Saints end a long winless streak against the Hibees - 1968
(first published in the match programme for St. Mirren v Hibs, 12th September 2020)
When St. Mirren faced Hibernian at Love Street on November 2nd 1968, the home side were in the midst of a sensational undefeated start in the League. This was all the more surprising as, although they had recently been promoted as Second Division Champions, they had failed to qualify from their League Cup section in a disappointing campaign against lower league opposition. Hibs, on the other hand, were hoping to extend an eighteen-match undefeated run in all competitions against Saints, one that stretched back more than seven years.
Bobby Adamson and Peter Kane
The visitors started brightly, using the wings to great effect, but they found little joy against Saints’ defence. In one of these forays. O’Rourke’s run found McGraw in the clear and the striker’s shot, whilst beating ‘keeper Denis Connaghan all ends up, came back off the underside of the bar. Saints immediately scampered to the other end of the field to open the scoring, when Bobby Adamson’s header from 12 yards out looped over the advancing Wilson in the Hibernian goal.
St. Mirren were more direct in attack, with Adamson causing panic every time he came near the opposition defence. On the other hand, Hibs wasted several good scoring chances by trying to be too clever with the final pass. When they did get the ball in the net after 37 minutes, McGraw was deemed to be yards offside and the score was disallowed.
In 42 minutes, Saints got their second goal when a ball from the left dropped into the Hibs goalmouth for Jim Blair to touch it back to Adamson. The striker’s low 12-yard shot beat Wilson - an object lesson for Hibs on how to score goals.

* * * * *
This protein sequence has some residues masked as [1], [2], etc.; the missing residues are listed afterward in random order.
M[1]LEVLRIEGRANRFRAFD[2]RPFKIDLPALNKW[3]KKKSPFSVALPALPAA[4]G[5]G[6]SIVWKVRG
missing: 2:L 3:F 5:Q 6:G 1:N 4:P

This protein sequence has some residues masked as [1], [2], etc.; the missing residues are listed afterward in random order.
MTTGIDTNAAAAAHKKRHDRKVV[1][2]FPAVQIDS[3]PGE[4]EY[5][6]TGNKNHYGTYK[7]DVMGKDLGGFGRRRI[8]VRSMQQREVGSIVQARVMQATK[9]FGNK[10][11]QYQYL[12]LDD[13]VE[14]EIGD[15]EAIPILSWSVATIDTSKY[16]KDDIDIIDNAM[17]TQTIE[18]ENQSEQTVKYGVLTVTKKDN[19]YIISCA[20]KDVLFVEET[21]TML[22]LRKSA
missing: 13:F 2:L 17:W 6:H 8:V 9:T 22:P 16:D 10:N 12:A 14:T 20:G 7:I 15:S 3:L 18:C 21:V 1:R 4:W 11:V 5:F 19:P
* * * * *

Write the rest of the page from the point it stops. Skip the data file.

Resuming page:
It was much the same story in the second half with St. Mirren, and Adamson in particular, buzzing around Wilson’s goal, while Hibs’ attacks were breaking down at the 18-yard line as their forwards persisted in close passing. Adamson and Blair had efforts which cleared the bar, whilst McGraw and Wilkinson missed open goals which could have brought the visitors back into the game. With six minutes to go, Peter Kane netted his side’s third goal to round off a comfortable 3-0 win in front of 8,250 spectators. At the end of the match, St. Mirren had broken their seven-year jinx against Hibernian and were now the last remaining undefeated Club in British league football.
St. Mirren v Hibs 1968
The 12-page programme, slightly smaller than A5 size, was similar in format to St. Mirren issues of the late ‘Sixties. The front cover featured a photograph of Jim Blair’s second half equaliser against Airdrie at Broomfield in the previous week’s match. Alex Wright’s Manager’s View on page 3 reflected on that 1-1 draw and the other results which thus far in the season had led to a “levelling up” of the general standard of the game. He praised the team for their good start to the league campaign noting that, although the number of points gained was greater than the number of goals scored, this was not a fair reflection of the work put in by the forwards. Many chances were being created, but more needed to be converted into goals. He also had words of praise for the travelling support at Airdrie who had enthusiastically encouraged the team even when they were behind.
Pages four and five were of a statistical nature and gave the player appearances and goal scorers, the complete fixture list and results to date, and the league table which, after eight games, showed St. Mirren proudly sitting in second place, just one point behind leaders Celtic.
The centre pages provided the team line ups. The only difference from those published and who actually took the field was in the visitors, where there were a couple of positional changes and Marinello was replaced on the field by Wilkinson. No Hibs substitute was listed.
Page seven’s St. Mirren Pen Picture featured 24-year old Cammy Murray, praising his intelligent use of the ball from defence during the match at Airdrie. The opposite page gave the Half-Time Score Board, listing all of that day’s Scottish games. Those of a particular vintage will remember trying to match up the letters with the fixtures to determine if there were any first half shock scores!
The remainder of the programme was set aside for advertising, unfortunately some of which had yet to be filled by that stage of the season. However, for the price of 6d, the glossy programme was as good as any of its peers in the First Division that season.